The function and effectiveness of the church seems to be heavily dependent on leadership. Whether the state of a church is spiritually healthy and vital or spiritually poor and bogged down in apostasy, it can almost always be reflected by the state of the leadership. It’s through the leadership that God seems to predominantly guide and direct the life of the church. Clearly He can speak to and guide the church through others, but ultimately the church’s spiritual oversight is given to the leadership and God clearly says He will hold them to account for that.
So, those who feel called by God to leadership within the church have a massive responsibility to not only allow God to mature their faith and develop their gift of leadership, but do all they can to help shepherd and watch over the people God has placed in their care.
Moses’ leadership style challenged
This leads me to reflecting on the account of Jethro challenging Moses’ leadership approach in Exodus 18. I believe this passage highlights one of the more effective approaches to leadership. It’s an approach that will not only enable us to lead more effectively, but also to better shepherd those in our care.
I don’t know about you, but I think leading thousands of people out of the powerful nation of Egypt highlights great leadership by Moses. Clearly it was by God’s hand alone that the Israelites were freed from Egypt, but it was Moses who responded to God’s call to be used by God to lead them out. In doing so you would think Moses had his leadership skills pretty well oiled. However like any effective leader, or Christian, one must always be ready to learn how to live for and serve God more effectively.
Moses was inundated all day and every day with people coming to him wanting to inquire of God, to have disputes settled and have the statutes of God revealed to them (Ex18:15-16). This would drive anyone over the edge! Jethro saw this and challenged Moses to adopt a different strategy. Jethro told Moses he can not do this by himself and that he should choose suitable people to train up to deal with the smaller matters whilst Moses take care of the larger issues. The qualifications for these leaders were to fear God, be trustworthy and hate bribery (Ex 18:21).
Despite Moses being the one called by God to lead Israel out of Egypt, God chose to use Moses’ father-in-law, to teach Moses one of the key lessons to effective leadership – training and empowering others to lead. We should always be ready to discern God’s quiet voice as its guidance can sometimes come from the most unlikely sources. Whilst we are always to test everything against scripture, we have many great resources to help equip us and mature us in our faith.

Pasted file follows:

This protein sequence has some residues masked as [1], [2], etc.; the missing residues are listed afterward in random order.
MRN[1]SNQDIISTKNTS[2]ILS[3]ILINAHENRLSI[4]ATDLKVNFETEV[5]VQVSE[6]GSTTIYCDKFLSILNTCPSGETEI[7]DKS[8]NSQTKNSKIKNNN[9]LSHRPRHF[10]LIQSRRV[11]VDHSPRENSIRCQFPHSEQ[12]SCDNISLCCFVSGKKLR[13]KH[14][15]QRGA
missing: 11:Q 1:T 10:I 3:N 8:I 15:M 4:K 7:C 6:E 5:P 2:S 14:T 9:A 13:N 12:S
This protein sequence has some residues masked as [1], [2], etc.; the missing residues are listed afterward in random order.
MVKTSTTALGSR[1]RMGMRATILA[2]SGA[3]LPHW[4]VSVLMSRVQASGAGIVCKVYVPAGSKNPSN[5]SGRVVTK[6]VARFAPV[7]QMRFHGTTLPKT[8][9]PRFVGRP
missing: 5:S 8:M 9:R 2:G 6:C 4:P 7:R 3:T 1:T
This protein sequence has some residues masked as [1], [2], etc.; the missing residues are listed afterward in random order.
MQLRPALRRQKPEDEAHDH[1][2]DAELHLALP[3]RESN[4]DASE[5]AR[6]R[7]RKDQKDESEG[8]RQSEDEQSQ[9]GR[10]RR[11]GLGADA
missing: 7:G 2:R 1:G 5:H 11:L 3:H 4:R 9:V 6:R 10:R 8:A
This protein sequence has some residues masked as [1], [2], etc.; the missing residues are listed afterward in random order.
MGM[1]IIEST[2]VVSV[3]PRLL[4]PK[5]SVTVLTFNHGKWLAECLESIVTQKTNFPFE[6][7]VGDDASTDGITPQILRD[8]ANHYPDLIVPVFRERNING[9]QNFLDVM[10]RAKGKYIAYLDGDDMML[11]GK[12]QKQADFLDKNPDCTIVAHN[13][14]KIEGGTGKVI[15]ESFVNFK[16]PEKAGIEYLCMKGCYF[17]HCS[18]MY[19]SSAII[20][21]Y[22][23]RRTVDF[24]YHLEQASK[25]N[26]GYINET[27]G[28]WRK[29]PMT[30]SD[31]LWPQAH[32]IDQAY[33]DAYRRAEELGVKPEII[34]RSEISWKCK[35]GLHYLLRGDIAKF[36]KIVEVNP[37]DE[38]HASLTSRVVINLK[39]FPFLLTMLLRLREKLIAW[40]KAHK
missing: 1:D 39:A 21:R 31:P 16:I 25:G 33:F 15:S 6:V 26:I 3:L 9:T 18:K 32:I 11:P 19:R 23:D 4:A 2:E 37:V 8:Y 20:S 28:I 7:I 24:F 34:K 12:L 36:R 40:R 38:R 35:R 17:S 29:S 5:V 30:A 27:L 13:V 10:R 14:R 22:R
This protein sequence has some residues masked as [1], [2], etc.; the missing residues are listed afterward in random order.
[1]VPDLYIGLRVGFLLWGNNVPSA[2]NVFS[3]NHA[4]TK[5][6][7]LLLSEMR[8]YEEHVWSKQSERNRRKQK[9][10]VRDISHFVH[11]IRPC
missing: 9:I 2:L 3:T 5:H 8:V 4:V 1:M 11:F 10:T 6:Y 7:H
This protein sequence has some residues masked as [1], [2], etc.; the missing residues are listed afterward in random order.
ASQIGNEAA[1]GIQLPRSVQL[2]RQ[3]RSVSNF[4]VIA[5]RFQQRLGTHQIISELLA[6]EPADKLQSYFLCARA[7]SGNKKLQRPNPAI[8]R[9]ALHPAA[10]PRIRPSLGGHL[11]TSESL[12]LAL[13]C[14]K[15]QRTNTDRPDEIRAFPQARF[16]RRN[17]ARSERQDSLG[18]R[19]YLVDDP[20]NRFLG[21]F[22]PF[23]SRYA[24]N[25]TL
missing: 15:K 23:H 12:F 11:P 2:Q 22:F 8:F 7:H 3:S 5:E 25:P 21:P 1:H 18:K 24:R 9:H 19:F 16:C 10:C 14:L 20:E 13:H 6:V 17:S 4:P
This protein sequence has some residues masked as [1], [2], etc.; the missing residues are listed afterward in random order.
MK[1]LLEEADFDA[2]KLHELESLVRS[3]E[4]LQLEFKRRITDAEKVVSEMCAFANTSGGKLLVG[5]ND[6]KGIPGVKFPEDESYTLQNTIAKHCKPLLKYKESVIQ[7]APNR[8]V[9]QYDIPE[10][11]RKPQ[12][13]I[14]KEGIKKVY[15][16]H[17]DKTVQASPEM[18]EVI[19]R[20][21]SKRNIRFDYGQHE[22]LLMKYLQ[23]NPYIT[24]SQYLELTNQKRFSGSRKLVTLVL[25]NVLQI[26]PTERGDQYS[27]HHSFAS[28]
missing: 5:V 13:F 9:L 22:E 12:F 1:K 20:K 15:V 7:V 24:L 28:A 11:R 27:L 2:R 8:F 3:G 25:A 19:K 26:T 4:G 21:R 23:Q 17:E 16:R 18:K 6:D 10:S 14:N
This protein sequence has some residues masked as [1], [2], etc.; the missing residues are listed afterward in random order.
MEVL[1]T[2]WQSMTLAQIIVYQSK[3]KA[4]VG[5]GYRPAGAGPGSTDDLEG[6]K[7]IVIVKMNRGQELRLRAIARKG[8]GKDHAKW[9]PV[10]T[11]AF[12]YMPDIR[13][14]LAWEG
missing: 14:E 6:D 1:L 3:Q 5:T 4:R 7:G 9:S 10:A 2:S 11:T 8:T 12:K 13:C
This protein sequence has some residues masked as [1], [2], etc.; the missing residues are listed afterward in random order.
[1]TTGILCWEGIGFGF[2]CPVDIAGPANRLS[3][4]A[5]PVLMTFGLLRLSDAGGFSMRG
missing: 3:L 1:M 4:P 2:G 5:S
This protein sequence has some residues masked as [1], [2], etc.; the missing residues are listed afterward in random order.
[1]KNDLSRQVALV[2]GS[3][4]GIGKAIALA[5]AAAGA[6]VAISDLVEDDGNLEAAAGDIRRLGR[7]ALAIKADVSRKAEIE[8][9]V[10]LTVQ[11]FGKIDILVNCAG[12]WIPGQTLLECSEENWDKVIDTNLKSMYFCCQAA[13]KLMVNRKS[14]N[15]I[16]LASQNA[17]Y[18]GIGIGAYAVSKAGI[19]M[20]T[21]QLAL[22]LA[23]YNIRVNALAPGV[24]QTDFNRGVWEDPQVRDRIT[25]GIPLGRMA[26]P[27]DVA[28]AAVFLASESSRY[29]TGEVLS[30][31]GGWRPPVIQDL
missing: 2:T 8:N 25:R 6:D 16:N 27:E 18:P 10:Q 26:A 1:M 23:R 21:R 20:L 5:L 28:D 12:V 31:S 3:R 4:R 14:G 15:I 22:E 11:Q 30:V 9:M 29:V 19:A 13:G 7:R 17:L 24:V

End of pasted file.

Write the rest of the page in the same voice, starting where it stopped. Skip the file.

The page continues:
Moses humbly took Jethro’s advice and adopted the more effective approach to leading.
Applying Jethro’s advice
There are many critical aspects to godly leadership – a close relationship with God whilst also fearing Him, honesty, trustworthiness, integrity, conviction, courage, boldness and humility. Yet for us to be effective leaders we need to be willing to accept we can’t do it all on our own. We need help – firstly from God, but also from those trusted ones around us. Godly leadership is about empowering and inspiring others to mature in their relationship with God. That is most effectively done by empowering and equipping your leadership team who in turn influence those around them. This will be far more effective then trying to influence everyone yourself.
Personally I think too much emphasis and pressure is placed on the lead pastor of a church to feed everyone’s needs. I think a lead pastor is more effective when he spends the bulk of his time developing his leadership team so that through them he can better support and feed the flock.
Given the massive responsibility of the leadership team, they need to do what they can to build up, inspire, equip and hold each other accountable. The leadership group needs to make time to invest into and protect one another otherwise like Moses they will burn out trying to solve every little problem.
Beware not to be seduced by talent
Let’s also not forget the criteria by which Moses was to choose the potential leaders – trust worthiness, a fear of God and a hatred of bribery. In other words, it one’s character and spiritual maturity that matters most, not how talented or passionate they may be. May we never fall into the trap of being seduced by talents when it comes to building a leadership team. Talent without godly character is a catalyst for pride to devastate the soul and effectiveness of the leadership team.
Where ever we serve God, may we never forget to humble ourselves before Him each day and remember without the empowering work of His Spirit within our lives and constant prayer, we have no hope of producing fruit for His kingdom and serving the church effectively.